Uranium mineralization identified throughout the Property occurs as roll front type deposits, typical in most respects of those observed in other Tertiary Basins in Wyoming. t. The formation of roll front deposits is largely a groundwater process that occurs under favorable geochemical conditions. The most favorable host rocks for roll fronts are permeable sandstones within large aquifer systems. Interbedded mudstone, claystone and siltstone are often present and aid in the formation process by focusing groundwater flow.

The geometry of mineralization is dominated by the classic roll front “C” shape or crescent configuration at the alteration interface. The highest-grade portion of the front occurs in a zone termed the “Nose” within reduced ground just ahead of the alteration front. Ahead of the Nose, at the leading edge of the solution front, uranium quantity gradually diminishes to barren within the “Seepage” zone. Trailing behind the “Nose”, in oxidized (altered) ground, are weak remnants of mineralization referred to as “Tails” which have resisted re-mobilization to the Nose due to association with shale or other lithology of lower permeability. Tails are generally not amenable to in situ recovery because the uranium is typically within strongly reduced or impermeable strata, therefore making it difficult to leach.

The source of the uranium within the Property is speculative. Boberg (2010) suggests that the source within this portion of the Wyoming Uranium Province is a combination of leaching of uraniferous Oligocene volcaniclastics that once covered the basins and the weathering and leaching of uraniferous Archean granite of the Granite Mountains (north of the GDB) which also represent the provenance of the arkosic sands comprising the Battle Spring Formation.

Oxygenated surface water passing through the overlying thick sequences of volcaniclastic material may have leached metals, including uranium. These metal-enriched fluids may have also leached additional uranium from the arkosic sands that compose the aquifers. The enriched, oxidizing fluids subsequently entered the regional groundwater systems within the basin and migrated down-dip through the aquifers as large oxidizing geochemical cells referred to as solution fronts.

Uranium precipitated in the form of roll front deposits at the leading edge of the geochemical cells where the transporting water encountered reducing geochemical environments within the host sands. Uranium quantity was enhanced where groundwater flux was focused horizontally by paleochannels or vertically by aquitards. Continuity of these conditions produced a significant accumulation of uranium at the reduction-oxidation (redox front) interface. In addition, the continued supply of oxygen to the interface leads to degradation of the reduced strata and resulted in migration down gradient of the redox interface, thus remobilizing the associated uranium with it. In this manner the uranium deposit slowly migrated down-dip over geologic time.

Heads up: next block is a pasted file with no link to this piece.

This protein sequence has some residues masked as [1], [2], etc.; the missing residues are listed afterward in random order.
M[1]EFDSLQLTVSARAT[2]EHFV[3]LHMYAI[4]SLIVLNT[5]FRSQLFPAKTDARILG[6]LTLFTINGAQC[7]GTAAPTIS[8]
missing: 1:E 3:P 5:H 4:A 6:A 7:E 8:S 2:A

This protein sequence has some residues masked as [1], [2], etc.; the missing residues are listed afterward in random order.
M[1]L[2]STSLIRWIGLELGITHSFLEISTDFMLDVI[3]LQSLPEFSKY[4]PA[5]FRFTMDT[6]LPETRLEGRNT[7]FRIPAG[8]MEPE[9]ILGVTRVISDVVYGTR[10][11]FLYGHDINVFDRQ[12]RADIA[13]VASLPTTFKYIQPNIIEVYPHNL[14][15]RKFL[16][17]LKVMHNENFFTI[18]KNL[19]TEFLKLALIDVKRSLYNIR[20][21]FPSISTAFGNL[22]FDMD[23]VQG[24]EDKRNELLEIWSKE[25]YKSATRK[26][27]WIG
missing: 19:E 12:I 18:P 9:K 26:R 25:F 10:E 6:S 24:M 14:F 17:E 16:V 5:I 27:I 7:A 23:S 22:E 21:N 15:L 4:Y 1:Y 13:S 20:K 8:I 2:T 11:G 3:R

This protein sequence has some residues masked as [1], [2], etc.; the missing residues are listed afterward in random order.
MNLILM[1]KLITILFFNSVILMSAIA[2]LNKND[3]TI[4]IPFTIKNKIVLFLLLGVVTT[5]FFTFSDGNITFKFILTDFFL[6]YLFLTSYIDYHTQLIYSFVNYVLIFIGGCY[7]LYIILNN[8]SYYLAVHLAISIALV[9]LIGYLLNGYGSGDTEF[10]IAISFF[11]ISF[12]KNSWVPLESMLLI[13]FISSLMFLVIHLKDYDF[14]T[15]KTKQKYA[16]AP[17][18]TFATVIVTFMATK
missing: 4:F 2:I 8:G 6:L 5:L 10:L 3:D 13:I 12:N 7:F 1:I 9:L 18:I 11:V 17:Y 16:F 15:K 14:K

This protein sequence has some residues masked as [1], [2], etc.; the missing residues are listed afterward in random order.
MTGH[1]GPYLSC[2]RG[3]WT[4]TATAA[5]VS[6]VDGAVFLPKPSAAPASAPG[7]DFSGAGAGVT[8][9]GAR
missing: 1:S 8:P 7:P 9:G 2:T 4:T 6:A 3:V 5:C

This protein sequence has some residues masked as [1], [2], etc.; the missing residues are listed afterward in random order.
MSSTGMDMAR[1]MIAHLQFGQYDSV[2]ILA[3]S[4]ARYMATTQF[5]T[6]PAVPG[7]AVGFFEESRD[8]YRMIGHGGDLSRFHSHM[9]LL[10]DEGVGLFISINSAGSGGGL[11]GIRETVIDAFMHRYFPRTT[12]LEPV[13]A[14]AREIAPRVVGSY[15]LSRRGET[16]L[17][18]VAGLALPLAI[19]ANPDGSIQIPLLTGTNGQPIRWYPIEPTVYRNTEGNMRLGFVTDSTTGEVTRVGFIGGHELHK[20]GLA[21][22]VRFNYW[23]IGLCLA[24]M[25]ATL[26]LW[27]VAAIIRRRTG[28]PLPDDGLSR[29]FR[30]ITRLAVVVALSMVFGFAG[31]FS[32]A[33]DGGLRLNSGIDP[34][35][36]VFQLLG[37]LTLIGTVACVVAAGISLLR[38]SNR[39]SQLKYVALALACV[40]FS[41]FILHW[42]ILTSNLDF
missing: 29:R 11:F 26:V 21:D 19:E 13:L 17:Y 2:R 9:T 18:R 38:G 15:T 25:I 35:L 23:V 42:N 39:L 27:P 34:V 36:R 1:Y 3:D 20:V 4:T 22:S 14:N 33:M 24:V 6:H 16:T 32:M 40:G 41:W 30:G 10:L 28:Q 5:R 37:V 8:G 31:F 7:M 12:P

The reducing environment in the host sand is generally induced by carbonaceous material within the formation or leaked reductant gases originating from deep hydrocarbon sources. Pyrite is inherently associated with both and is a significant indicator of a reducing environment. Reduced sands are typically some shade of gray and represent the regional framework prior to mineralization. The reducing environment is subsequently altered by the passage of the oxidizing solution front. The total length of a mineralization trend may extend for several miles. Commonly, a deposit or mineralized trend will consist of a composite of multiple, vertically stacked roll fronts.

Typical width of an individual roll front is generally 25 to 100 ft. However, in the case of multiple stacked fronts, the composite width may be several hundred feet across. Typical thickness of an individual roll front is roughly 5 to 25 ft., and the composite thickness of multiple, vertically stacked fronts may occupy as much as 200 ft.



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Mining Methods


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Crushers and Mills

Milling equipment has not been reported.



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Due to persistent low uranium prices, Ur-Energy has limited its production operations since the third quarter of 2020. During 2021, Ur-Energy captured 251 pounds of U3O8 and during 2022, Ur-Energy captured 325 pounds of U3O8 at the Lost Creek plant. All of Ur-Energy sales made in 2020 were of purchased inventory. Ur-Energy made no sales of U3O8 in either 2021 or 2022.
All production numbers are expressed as U3O8.

Operational metrics

Annual production capacity  ....  Subscribe  ....  Subscribe2 M lbs of uranium U3O82 M lbs of uranium U3O82 M lbs of uranium U3O82 M lbs of uranium U3O8

Production Costs

Cash costs U3O8 USD  ....  Subscribe 18 / lb   23.9 / lb   29.5 / lb  


Sustaining costs M USD 0.3   0.3   0.5  
Revenue M USD  ....  Subscribe 32.3   23.5   38.4  
Operating Income M USD  ....  Subscribe 8.3   1.3  
Gross profit M USD  ....  Subscribe 2   11.3   14  
After-tax Income M USD  ....  Subscribe 8.4   4.5   0.08  

Heavy Mobile Equipment


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Mine Management

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Aerial view: